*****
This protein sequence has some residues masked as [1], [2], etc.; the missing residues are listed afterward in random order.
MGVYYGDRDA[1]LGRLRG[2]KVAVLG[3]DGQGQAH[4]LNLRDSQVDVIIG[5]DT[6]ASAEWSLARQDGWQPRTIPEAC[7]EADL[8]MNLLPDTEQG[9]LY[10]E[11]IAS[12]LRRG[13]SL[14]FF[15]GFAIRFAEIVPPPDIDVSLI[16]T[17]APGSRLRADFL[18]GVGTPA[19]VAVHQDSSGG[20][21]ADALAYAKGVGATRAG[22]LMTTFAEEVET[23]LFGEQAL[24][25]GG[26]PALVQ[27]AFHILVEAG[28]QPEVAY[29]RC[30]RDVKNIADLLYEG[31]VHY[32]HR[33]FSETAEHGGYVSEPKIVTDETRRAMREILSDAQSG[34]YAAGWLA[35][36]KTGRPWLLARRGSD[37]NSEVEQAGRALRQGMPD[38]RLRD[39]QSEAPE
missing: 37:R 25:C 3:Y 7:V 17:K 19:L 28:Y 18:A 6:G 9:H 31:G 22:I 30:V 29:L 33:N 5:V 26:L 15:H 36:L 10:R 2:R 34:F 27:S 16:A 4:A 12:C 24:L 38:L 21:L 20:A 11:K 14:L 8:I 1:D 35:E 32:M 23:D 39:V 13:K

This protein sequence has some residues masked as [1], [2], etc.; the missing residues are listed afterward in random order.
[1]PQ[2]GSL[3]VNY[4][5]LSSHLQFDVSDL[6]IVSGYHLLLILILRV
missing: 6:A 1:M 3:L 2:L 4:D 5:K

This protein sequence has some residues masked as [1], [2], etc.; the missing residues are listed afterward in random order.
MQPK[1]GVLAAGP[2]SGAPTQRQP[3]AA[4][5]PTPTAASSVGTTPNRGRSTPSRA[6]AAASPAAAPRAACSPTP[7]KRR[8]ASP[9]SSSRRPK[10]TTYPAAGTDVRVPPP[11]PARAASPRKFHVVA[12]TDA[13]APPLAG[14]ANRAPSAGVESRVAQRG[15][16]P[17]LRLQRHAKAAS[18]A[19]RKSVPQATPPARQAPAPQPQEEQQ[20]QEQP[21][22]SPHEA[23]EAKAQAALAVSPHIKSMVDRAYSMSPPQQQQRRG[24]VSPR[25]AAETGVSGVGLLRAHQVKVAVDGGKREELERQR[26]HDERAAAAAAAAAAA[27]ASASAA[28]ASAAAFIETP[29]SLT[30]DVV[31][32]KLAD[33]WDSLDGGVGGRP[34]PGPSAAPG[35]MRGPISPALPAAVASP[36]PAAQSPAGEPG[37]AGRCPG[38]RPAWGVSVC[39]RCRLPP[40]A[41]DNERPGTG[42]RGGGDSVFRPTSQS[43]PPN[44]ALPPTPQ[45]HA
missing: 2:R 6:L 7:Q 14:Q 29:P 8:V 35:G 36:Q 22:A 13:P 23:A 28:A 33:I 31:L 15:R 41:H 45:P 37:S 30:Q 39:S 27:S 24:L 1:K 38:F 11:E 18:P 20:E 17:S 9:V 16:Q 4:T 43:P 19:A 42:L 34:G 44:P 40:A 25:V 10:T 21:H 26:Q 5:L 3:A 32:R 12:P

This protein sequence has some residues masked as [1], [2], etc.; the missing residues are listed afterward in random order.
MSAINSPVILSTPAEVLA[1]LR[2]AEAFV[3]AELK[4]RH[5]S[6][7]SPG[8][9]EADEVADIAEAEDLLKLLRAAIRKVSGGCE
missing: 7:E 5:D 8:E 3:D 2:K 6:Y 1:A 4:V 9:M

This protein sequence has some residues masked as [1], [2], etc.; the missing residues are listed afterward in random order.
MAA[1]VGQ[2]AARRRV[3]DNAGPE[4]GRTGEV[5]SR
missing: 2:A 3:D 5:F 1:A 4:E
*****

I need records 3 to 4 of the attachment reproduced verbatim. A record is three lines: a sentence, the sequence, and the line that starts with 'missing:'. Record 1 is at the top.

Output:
This protein sequence has some residues masked as [1], [2], etc.; the missing residues are listed afterward in random order.
MQPK[1]GVLAAGP[2]SGAPTQRQP[3]AA[4][5]PTPTAASSVGTTPNRGRSTPSRA[6]AAASPAAAPRAACSPTP[7]KRR[8]ASP[9]SSSRRPK[10]TTYPAAGTDVRVPPP[11]PARAASPRKFHVVA[12]TDA[13]APPLAG[14]ANRAPSAGVESRVAQRG[15][16]P[17]LRLQRHAKAAS[18]A[19]RKSVPQATPPARQAPAPQPQEEQQ[20]QEQP[21][22]SPHEA[23]EAKAQAALAVSPHIKSMVDRAYSMSPPQQQQRRG[24]VSPR[25]AAETGVSGVGLLRAHQVKVAVDGGKREELERQR[26]HDERAAAAAAAAAAA[27]ASASAA[28]ASAAAFIETP[29]SLT[30]DVV[31][32]KLAD[33]WDSLDGGVGGRP[34]PGPSAAPG[35]MRGPISPALPAAVASP[36]PAAQSPAGEPG[37]AGRCPG[38]RPAWGVSVC[39]RCRLPP[40]A[41]DNERPGTG[42]RGGGDSVFRPTSQS[43]PPN[44]ALPPTPQ[45]HA
missing: 2:R 6:L 7:Q 14:Q 29:P 8:V 35:G 36:Q 22:A 13:P 23:A 28:A 33:I 31:L 15:R 41:H 45:P 37:S 30:Q 39:S 27:S 24:L 1:K 38:F 11:E 18:P 20:E 17:S 9:V 16:Q 4:T 43:P 19:A 42:L 34:G 44:P 40:A 25:V 10:T 21:H 26:Q 5:L 3:A 32:R 12:P

This protein sequence has some residues masked as [1], [2], etc.; the missing residues are listed afterward in random order.
MSAINSPVILSTPAEVLA[1]LR[2]AEAFV[3]AELK[4]RH[5]S[6][7]SPG[8][9]EADEVADIAEAEDLLKLLRAAIRKVSGGCE
missing: 7:E 5:D 8:E 3:D 2:K 6:Y 1:A 4:V 9:M